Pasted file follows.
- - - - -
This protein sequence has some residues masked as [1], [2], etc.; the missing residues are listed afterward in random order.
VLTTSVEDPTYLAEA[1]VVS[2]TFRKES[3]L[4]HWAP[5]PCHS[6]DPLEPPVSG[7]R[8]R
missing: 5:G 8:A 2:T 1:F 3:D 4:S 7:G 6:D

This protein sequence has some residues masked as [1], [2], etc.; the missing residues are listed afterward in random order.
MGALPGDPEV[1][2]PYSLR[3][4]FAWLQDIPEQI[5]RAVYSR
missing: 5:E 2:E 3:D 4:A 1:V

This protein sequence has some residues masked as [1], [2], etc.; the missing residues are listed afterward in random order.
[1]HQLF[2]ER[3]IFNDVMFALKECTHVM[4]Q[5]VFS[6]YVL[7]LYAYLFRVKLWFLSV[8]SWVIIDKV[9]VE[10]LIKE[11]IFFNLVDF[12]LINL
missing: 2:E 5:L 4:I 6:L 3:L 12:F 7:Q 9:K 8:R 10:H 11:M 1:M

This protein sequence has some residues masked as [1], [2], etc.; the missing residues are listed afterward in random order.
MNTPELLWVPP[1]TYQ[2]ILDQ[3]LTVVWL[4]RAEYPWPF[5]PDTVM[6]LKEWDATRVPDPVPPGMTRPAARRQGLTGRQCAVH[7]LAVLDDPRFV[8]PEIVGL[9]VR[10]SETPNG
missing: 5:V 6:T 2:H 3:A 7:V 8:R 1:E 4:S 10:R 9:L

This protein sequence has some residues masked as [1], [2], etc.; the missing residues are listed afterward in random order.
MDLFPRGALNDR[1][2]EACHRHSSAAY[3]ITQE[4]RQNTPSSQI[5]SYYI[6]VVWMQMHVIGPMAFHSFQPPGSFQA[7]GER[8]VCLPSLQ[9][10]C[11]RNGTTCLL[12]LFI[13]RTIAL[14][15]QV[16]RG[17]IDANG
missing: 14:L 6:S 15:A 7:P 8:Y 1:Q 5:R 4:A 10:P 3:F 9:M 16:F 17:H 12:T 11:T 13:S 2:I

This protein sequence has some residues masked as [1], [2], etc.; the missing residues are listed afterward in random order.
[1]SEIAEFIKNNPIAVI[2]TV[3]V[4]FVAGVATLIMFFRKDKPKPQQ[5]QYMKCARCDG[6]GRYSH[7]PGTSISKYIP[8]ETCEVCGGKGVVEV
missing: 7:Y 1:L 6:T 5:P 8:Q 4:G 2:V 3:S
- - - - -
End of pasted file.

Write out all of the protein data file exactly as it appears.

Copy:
This protein sequence has some residues masked as [1], [2], etc.; the missing residues are listed afterward in random order.
VLTTSVEDPTYLAEA[1]VVS[2]TFRKES[3]L[4]HWAP[5]PCHS[6]DPLEPPVSG[7]R[8]R
missing: 5:G 8:A 2:T 1:F 3:D 4:S 7:G 6:D

This protein sequence has some residues masked as [1], [2], etc.; the missing residues are listed afterward in random order.
MGALPGDPEV[1][2]PYSLR[3][4]FAWLQDIPEQI[5]RAVYSR
missing: 5:E 2:E 3:D 4:A 1:V

This protein sequence has some residues masked as [1], [2], etc.; the missing residues are listed afterward in random order.
[1]HQLF[2]ER[3]IFNDVMFALKECTHVM[4]Q[5]VFS[6]YVL[7]LYAYLFRVKLWFLSV[8]SWVIIDKV[9]VE[10]LIKE[11]IFFNLVDF[12]LINL
missing: 2:E 5:L 4:I 6:L 3:L 12:F 7:Q 9:K 8:R 10:H 11:M 1:M

This protein sequence has some residues masked as [1], [2], etc.; the missing residues are listed afterward in random order.
MNTPELLWVPP[1]TYQ[2]ILDQ[3]LTVVWL[4]RAEYPWPF[5]PDTVM[6]LKEWDATRVPDPVPPGMTRPAARRQGLTGRQCAVH[7]LAVLDDPRFV[8]PEIVGL[9]VR[10]SETPNG
missing: 5:V 6:T 2:H 3:A 7:V 8:R 1:E 4:S 10:R 9:L

This protein sequence has some residues masked as [1], [2], etc.; the missing residues are listed afterward in random order.
MDLFPRGALNDR[1][2]EACHRHSSAAY[3]ITQE[4]RQNTPSSQI[5]SYYI[6]VVWMQMHVIGPMAFHSFQPPGSFQA[7]GER[8]VCLPSLQ[9][10]C[11]RNGTTCLL[12]LFI[13]RTIAL[14][15]QV[16]RG[17]IDANG
missing: 14:L 6:S 15:A 7:P 8:Y 1:Q 5:R 4:A 10:P 3:F 9:M 16:F 17:H 12:T 11:T 13:S 2:I

This protein sequence has some residues masked as [1], [2], etc.; the missing residues are listed afterward in random order.
[1]SEIAEFIKNNPIAVI[2]TV[3]V[4]FVAGVATLIMFFRKDKPKPQQ[5]QYMKCARCDG[6]GRYSH[7]PGTSISKYIP[8]ETCEVCGGKGVVEV
missing: 7:Y 1:L 6:T 5:P 8:Q 4:G 2:V 3:S